Thursday, April 15, 2010

UPDATED: If You're Hiring, Are You HIRE-ing?

Here is the link to the form prepared by the IRS for employers to use in claiming the tax exemption.

For you employers out there who are filling out your workforce, this is a gentle reminder to check into whether you can avail yourselves of the tax benefits under the Hiring Incentives to Restore Employment (HIRE) Act.

Employers who make a qualified hire between February 3, 2010 and January 1, 2011 are eligible to receive a 6.2 percent payroll tax exemption (equivalent to the Social Security tax on that employee's wages). The employee will still get full Social Security credit for the wages earned.

As with most incentives, restrictions do apply. If you've made hires or are preparing to do so, check with your counsel to see if your hires qualify as HIREs.

Wednesday, April 14, 2010

Ask Not For Whom The Whistle Blows . . .

That whistle you hear may not mean the end of the work day has arrived.

In the past two decades numerous states and the federal government have passed laws prohibiting employers from discharging employees for “blowing the whistle” on certain matters at work. Although these laws have been on the books for several years, it can still be difficult to differentiate between simple employee complaints and true “whistleblowing” that can land an employer in hot water. A recent $1 million dollar judgment issued against a Tennessee employer by the Occupational Health and Safety Administration (“OSHA”) re-emphasizes the importance of understanding this difference and the numerous state and federal whistleblower laws in general.

Last month, OSHA ordered Tennessee Commerce Bank in Nashville to reinstate a former corporate officer and pay more than $1 million in back pay, compensatory damages, interest, attorney fees, and other relief. The employee filed a complaint with OSHA after he was placed on administrative leave and then fired. The employee’s complaint alleged that the Bank placed him on leave and then fired him because he raised concerns about internal controls, employee accounts, insider trading, and other issues at the Bank. The employee first raised these issues to the Bank’s audit committee and later to the FDIC and the Tennessee Department of Financial institutions. OSHA investigated the employee’s complaint and found that the Bank had discharged the employee in violation of the whistleblower provisions of the Sarbanes-Oxley Act of 2002 (“SOX”). The Bank indicated that it would appeal OSHA’s decision.

Despite the outcome of the appeal, this case serves as an important reminder that retaliating against a “whistle blower” can expose an employer to as much liability as discharging an employee based on his or her race, gender, or age. And often times, this liability is much more difficult to identify than determining whether an employee is covered by other non-discrimination statutes.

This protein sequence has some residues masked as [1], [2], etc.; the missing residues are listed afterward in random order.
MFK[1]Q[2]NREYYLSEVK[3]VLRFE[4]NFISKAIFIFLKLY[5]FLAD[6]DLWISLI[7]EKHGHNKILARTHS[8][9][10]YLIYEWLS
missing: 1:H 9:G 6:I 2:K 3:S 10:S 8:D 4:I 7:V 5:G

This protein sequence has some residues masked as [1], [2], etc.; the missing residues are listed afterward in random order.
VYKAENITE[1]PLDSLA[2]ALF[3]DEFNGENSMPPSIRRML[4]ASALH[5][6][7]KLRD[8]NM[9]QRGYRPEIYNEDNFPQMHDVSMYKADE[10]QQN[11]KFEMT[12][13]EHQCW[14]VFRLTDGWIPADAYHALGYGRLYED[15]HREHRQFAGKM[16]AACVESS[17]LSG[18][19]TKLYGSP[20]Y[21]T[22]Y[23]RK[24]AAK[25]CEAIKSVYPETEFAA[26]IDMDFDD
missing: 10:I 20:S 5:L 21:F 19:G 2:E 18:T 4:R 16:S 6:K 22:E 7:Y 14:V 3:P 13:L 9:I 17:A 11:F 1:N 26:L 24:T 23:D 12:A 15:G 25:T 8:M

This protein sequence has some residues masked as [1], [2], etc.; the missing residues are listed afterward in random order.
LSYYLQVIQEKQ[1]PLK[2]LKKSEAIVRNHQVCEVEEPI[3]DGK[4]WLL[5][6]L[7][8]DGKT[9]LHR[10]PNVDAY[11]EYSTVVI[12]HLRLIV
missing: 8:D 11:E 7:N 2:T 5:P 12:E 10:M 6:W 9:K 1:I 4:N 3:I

Given the scope and ambiguity still present in the whistleblower laws, it is vitally important for employers to be aware of the parameters of state and federal laws prohibiting retaliation against whistleblowers. If you have any questions about a particular situation, feel free to contact us.

Monday, April 12, 2010

When TMI becomes TMI4TW

I just read several posts on Facebook by an acquaintance speaking to a recent medical procedure she had.

Right below that was a posting by a friend who was asking for prayers for a family member who had "taken a turn for the worse".

Scrolling a little more led to the discovery that another friend was pregnant and experiencing complications from it.

Finally, I had a post by someone who was insulted that he had to sign the book at the drugstore when he picked up his prescription for Cymbalta.

I, like many of you, shake my head at some of the discussions people hold publicly (via Facebook, Twitter, on mobile phones while walking through the mall). I could find humor amongst the not-so-newfound-openness more easily because none of these posts were by co-workers or my employees.

But what if they had been?

These entries are all reminders as to why I do not friend, follow or otherwise social network with co-workers. Let's face it--I'm on these sites to keep up with people whom I don't see on a regular basis or talk to as frequently as I would like. I can walk down the hall, dial an extension, or (if I'm sore from a long run) zip an e-mail to a co-worker to find out what is happening if I am so inclined.